Many writers say, with great pride, that they “write for themselves,” as if this means they are a “real” writer, in touch with their Muse. But this is only true if you are writing a journal, meant just for your eyes.
Books, articles, blog posts, indeed anything written, are communication vehicles. Effective communication is two-way. The written word is no exception. You have to know what is important to your reader. Otherwise, he or she will not read your writing. People have a choice to read your book or blog, or not to read it. It’s as simple as that.
How you present your ideas must be done in a way that your readers will understand or be entertained by. Yes, I am talking about slanting your writing.
Some people think that “slanting” your writing to what your reader cares about is selling out, betraying “the muse”, pandering, or manipulation. No! Slanting your writing so that your reader can “get” you is simply good communication. It shows respect for your reader. You are paying attention to who they are and what they care about. Aren’t you more likely to listen when people pay attention to your interests, and offer you respect by talking in terms you understand? Of course you are. It’s the same with writing.
Tailoring your writing to your readers’ “care abouts” will allow you to elicit emotional responses from them. You want bells to go off in their heads, or for them to snap their fingers with delight, or be dazzled by the brilliant light you have poured over them. Emotional responses lead to action or change. That’s ultimately what you’re trying to get from your reader – you want them to do something, learn something, or feel something.
You can only emotionally hook them if you know what they care about.
You might be tempted to think that your particular topic is something that everyone needs to know about. Maybe so, but no matter what you think, not everyone is going to be interested in what you have to say. So the first step in writing for your readers is to define who they are.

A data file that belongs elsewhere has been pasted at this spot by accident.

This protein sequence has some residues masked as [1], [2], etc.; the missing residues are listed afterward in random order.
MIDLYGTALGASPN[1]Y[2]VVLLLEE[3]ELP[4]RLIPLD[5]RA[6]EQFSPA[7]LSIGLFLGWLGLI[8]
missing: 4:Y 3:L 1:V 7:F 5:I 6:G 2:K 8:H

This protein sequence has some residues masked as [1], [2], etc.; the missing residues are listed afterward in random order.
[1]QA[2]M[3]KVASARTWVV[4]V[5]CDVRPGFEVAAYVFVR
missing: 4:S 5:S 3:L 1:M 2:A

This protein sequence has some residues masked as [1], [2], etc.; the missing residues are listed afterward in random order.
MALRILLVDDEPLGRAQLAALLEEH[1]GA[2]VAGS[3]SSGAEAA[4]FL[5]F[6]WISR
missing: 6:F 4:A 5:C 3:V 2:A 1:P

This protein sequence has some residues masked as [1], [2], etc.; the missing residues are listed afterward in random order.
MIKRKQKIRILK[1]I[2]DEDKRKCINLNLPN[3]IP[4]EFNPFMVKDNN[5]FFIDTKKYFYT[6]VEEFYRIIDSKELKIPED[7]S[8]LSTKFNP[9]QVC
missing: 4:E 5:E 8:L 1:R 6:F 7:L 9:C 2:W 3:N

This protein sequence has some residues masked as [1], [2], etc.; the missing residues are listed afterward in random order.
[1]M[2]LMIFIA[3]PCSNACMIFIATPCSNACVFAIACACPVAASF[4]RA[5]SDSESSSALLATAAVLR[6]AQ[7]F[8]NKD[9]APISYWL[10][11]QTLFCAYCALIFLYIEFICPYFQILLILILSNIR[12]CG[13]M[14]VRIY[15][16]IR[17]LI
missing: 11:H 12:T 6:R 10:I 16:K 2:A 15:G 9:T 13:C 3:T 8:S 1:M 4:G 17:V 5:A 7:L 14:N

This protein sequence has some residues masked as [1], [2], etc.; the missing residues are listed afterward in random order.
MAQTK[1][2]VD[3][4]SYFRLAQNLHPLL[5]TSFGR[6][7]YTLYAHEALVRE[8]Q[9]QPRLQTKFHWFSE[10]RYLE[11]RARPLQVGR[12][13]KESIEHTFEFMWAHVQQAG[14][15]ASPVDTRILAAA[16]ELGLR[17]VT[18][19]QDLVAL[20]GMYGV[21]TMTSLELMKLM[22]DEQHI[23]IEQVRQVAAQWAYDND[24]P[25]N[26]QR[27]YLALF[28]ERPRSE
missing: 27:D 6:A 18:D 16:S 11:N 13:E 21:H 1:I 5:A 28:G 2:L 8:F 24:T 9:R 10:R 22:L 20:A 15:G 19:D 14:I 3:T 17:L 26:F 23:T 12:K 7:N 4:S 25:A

It is true that with written work going out into the big wide world, you cannot know for sure who will be reading what you write. But you can know two things: you can know who is most likely to read it; and you can know who you want to read it. Is the topic of your writing going to appeal to men more than women, or vice versa? Will it appeal to people in their thirties and forties, or seniors over 65, or teenagers? Are you writing for experts in your field, or laymen? Do you want to win over the liberals, or the conservatives? Are the people who will want to read your
thoughts going to be intellectuals or jocks, engineers or artists, or of a particular ethnicity? Get as detailed as you want. For instance, are your hoped for readers middle-class moms, or environmental activists, or people challenged by cancer?
Why is this important? Because you are going to tailor the writing to whomever your audience is. Different people respond to different kinds of words, different slang, different metaphors, different jargon. This does not mean you are pandering or betraying your own muse. All it means is that you are treating your readers with respect, and paying attention to who they are.
After all, the reason you write is so someone else will read it. It’s not about you.
As a ghostwriter, my topics are all over the map, and so are the readers. So I’ve learned some tips to define these elusive creatures. Next month I’ll share some more ideas with you.
Kim Pearson is an author, ghostwriter, and owner of Primary Sources, a writing service that helps others become authors of professional and compelling books and articles. She has authored 6 books of her own, and ghostwritten more than 30 non-fiction books and memoirs. To learn more about her books or services, visit http://www.primary-sources.com/.